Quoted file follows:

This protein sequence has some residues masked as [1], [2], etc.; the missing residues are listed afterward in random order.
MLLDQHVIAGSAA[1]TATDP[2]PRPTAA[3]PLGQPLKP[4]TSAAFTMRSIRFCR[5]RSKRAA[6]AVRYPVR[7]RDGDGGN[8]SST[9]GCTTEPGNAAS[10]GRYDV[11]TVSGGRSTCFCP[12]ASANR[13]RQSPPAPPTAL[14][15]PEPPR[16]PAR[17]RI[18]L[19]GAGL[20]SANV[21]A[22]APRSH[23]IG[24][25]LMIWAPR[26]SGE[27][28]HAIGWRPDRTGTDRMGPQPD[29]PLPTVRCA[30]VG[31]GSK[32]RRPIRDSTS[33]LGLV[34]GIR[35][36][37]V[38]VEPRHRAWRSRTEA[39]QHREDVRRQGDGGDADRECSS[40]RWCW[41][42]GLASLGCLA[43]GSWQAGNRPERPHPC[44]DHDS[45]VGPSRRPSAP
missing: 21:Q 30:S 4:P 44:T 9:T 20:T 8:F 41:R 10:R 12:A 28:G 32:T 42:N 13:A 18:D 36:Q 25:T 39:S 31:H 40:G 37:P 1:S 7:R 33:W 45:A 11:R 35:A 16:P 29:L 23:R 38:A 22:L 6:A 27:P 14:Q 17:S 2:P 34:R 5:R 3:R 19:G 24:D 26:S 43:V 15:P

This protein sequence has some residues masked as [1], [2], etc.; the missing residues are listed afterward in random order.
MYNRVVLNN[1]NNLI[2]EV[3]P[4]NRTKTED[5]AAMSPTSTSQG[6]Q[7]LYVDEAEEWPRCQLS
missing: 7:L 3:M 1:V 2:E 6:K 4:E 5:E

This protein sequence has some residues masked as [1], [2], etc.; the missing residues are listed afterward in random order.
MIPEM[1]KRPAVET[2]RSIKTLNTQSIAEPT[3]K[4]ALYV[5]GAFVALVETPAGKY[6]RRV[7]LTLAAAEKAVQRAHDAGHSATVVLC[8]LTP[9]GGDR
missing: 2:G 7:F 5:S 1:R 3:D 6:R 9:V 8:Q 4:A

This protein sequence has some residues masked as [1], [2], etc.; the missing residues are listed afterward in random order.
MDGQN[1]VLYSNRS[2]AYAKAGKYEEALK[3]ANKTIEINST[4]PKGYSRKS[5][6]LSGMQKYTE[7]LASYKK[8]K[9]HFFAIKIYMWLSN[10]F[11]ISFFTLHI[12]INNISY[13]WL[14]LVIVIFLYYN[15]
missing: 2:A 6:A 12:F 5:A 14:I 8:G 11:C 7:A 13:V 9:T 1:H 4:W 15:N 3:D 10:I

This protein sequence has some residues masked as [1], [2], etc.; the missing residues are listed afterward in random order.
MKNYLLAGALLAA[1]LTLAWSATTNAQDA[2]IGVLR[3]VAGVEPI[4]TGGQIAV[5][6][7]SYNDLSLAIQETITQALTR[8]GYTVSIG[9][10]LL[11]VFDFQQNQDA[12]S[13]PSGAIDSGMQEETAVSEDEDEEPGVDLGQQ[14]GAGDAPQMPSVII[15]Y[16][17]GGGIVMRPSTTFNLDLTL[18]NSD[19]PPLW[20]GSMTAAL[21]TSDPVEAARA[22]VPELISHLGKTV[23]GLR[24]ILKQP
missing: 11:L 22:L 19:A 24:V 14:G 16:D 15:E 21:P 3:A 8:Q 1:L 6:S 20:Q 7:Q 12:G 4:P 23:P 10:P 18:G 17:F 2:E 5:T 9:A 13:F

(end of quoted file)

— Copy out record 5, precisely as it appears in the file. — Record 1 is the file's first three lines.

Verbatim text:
This protein sequence has some residues masked as [1], [2], etc.; the missing residues are listed afterward in random order.
MKNYLLAGALLAA[1]LTLAWSATTNAQDA[2]IGVLR[3]VAGVEPI[4]TGGQIAV[5][6][7]SYNDLSLAIQETITQALTR[8]GYTVSIG[9][10]LL[11]VFDFQQNQDA[12]S[13]PSGAIDSGMQEETAVSEDEDEEPGVDLGQQ[14]GAGDAPQMPSVII[15]Y[16][17]GGGIVMRPSTTFNLDLTL[18]NSD[19]PPLW[20]GSMTAAL[21]TSDPVEAARA[22]VPELISHLGKTV[23]GLR[24]ILKQP
missing: 11:L 22:L 19:A 24:V 14:G 16:D 15:E 21:P 3:A 8:Q 1:L 6:S 20:Q 7:Q 12:G 4:P 23:P 10:P 18:G 17:F 2:E 5:T 9:A 13:F